As I walked through the grounds on Sunday, it became bitter sweet knowing that even though we had another full day of great music in front of us, it was going to be the last of this truly amazing festival. By noon, the line to get there was almost the length of the entrance to the parking lot. And as soon as the gates opened, fans stormed the festival grounds. Most conjugated to the Hot Topic Foundation Stage to get their spots for the first band of the day. By 1:30pm, the heavy hitters in Prison begin to take the stage. Singer Johnny Crowder had the crowd pumped up as the front man pounced across the stage as he’s fueled by the crushing tones behind him. As heavy as a Seven String guitar and detuned bass can be, Prison pulls out a wild card as their guitarist picks up another bass. And as the fans cheer on, Crowder asks “Have any of you ever seen two bass guitars and no guitars? That’s right, just bass and drums. Let me see what you got!”.
When the band dropped in, it was surprising you couldn’t see a shock wave explode from the mouth of the stage. But it had no problem sending the crowd into a frenzy. Across the lawn on the main stage, Cali prog metal prodigies Silent Planet gear up to melt the faces and ears of those watching. The four piece’s ability to paint different layers within their music is only magnified when they hit a stage. Singer Garrett Russell’s intro monologue to 2016’s Panic Room had fans opening up the pit. And when that breakdown hits, those safe open areas quickly turn into close quarter combat. The chaos would continue when Hardcore outfit Harm’s Way decimated the HTF Stage and served up a blistering set of adrenaline raising disorder. As one of the few Hardcore acts, Harm’s Way made their presence known as one of the heaviest acts of the afternoon.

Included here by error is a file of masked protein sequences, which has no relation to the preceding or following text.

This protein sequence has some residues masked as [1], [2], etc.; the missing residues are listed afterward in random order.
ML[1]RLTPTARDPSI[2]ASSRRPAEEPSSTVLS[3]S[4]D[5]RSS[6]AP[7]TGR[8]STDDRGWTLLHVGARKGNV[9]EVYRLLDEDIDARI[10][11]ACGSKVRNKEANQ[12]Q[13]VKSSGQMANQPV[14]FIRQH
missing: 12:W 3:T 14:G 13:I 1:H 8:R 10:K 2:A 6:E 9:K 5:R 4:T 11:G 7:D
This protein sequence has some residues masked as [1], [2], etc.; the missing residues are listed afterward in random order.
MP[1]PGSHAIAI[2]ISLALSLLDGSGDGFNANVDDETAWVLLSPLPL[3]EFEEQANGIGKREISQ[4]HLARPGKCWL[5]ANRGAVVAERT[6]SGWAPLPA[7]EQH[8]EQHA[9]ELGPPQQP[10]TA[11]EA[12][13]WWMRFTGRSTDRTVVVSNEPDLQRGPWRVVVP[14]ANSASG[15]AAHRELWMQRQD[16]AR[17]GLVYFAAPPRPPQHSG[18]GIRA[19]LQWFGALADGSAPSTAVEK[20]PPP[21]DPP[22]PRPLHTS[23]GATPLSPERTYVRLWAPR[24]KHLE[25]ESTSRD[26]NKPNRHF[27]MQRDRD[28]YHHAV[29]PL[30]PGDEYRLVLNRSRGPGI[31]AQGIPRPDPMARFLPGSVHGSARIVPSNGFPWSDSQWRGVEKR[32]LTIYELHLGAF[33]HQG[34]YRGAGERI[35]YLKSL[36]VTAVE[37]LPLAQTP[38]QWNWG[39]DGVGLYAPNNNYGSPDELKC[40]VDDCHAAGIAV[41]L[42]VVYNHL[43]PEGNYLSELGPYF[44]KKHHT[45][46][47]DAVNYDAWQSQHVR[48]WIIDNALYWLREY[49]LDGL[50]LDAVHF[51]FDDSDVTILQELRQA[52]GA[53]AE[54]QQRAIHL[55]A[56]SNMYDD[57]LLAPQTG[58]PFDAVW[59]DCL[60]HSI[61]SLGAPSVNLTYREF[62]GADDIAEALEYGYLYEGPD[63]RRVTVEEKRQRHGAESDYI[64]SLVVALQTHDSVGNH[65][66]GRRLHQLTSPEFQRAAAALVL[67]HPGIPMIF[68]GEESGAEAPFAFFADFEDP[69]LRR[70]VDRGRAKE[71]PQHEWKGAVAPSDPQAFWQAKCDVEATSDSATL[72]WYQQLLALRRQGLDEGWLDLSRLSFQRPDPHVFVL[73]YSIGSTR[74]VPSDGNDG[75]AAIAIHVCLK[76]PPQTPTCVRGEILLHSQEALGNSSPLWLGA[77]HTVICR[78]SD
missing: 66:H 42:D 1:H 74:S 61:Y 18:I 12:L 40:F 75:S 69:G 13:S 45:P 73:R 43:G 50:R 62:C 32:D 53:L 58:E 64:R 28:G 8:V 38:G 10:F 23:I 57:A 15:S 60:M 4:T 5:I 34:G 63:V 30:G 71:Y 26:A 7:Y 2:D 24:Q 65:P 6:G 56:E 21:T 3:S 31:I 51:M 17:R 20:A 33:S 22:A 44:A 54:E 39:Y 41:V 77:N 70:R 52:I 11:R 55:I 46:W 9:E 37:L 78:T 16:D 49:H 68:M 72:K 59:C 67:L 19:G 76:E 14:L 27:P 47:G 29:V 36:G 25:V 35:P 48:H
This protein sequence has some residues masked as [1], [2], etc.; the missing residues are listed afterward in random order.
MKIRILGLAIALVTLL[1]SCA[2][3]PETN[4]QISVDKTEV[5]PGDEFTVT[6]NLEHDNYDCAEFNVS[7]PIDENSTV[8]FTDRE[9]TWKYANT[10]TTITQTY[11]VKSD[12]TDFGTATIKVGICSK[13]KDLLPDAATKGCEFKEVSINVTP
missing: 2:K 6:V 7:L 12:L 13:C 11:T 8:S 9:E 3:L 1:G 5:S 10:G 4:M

Next is a band that is as unconventional as they are heavy, and always gets fans buzzing about what they just witnessed. The rambunctious sounds of 68′ are best described as the illegitimate love child of The White Stripes and some form of raucous extraterrestrial rock. Nothing about this band is traditional in any way. As a two piece band, singer Josh Scogin and drummer Nikko Yamada face each other in the middle of the stage. But it’s so easy to see how they feed off of each other, only driving the anarchy on stage. Scogin rips back and forth across the stage and even launches his guitar high in the air, twice while Yamada plays half the song standing up. These guys had the crowd cheering and laughing at the same time as Josh removed everything from the drum kit but the snare while Nikko played on without missing a beat. I’ve never seen such a unique performance and there is no other band with as much non-stop energy as 68′.
The later afternoon slots would be filled with as much nostalgic Emo music as these fans could handle. The biggest being the boys from Ohio in Hawthorne Heights. The band knows the impact their early music has had on their fans, so they stacked their set with songs that take you right back to high school in most cases. The crowd’s voice mirrored every word from tracks like Saying Sorry, Niki FM, Pens & Needles, and what Hawthorne set would be complete with that classic Ohio is for Lovers. Another band that was sure to be on a CD mix in your car at one point is none-other than Senses Fail. Their set was definitely one to remember, because aside from the laundry list of fan favorites like You’re Cute When You Scream, Buried A Lie and Bite to Break the Skin. The band had put together a list of classics for a quicker cover song mash including Chop Suey (System of a Down), Down With the Sickness (Disturbed), Break Stuff (Limp Bizkit) and Bulls on Parade (RATM).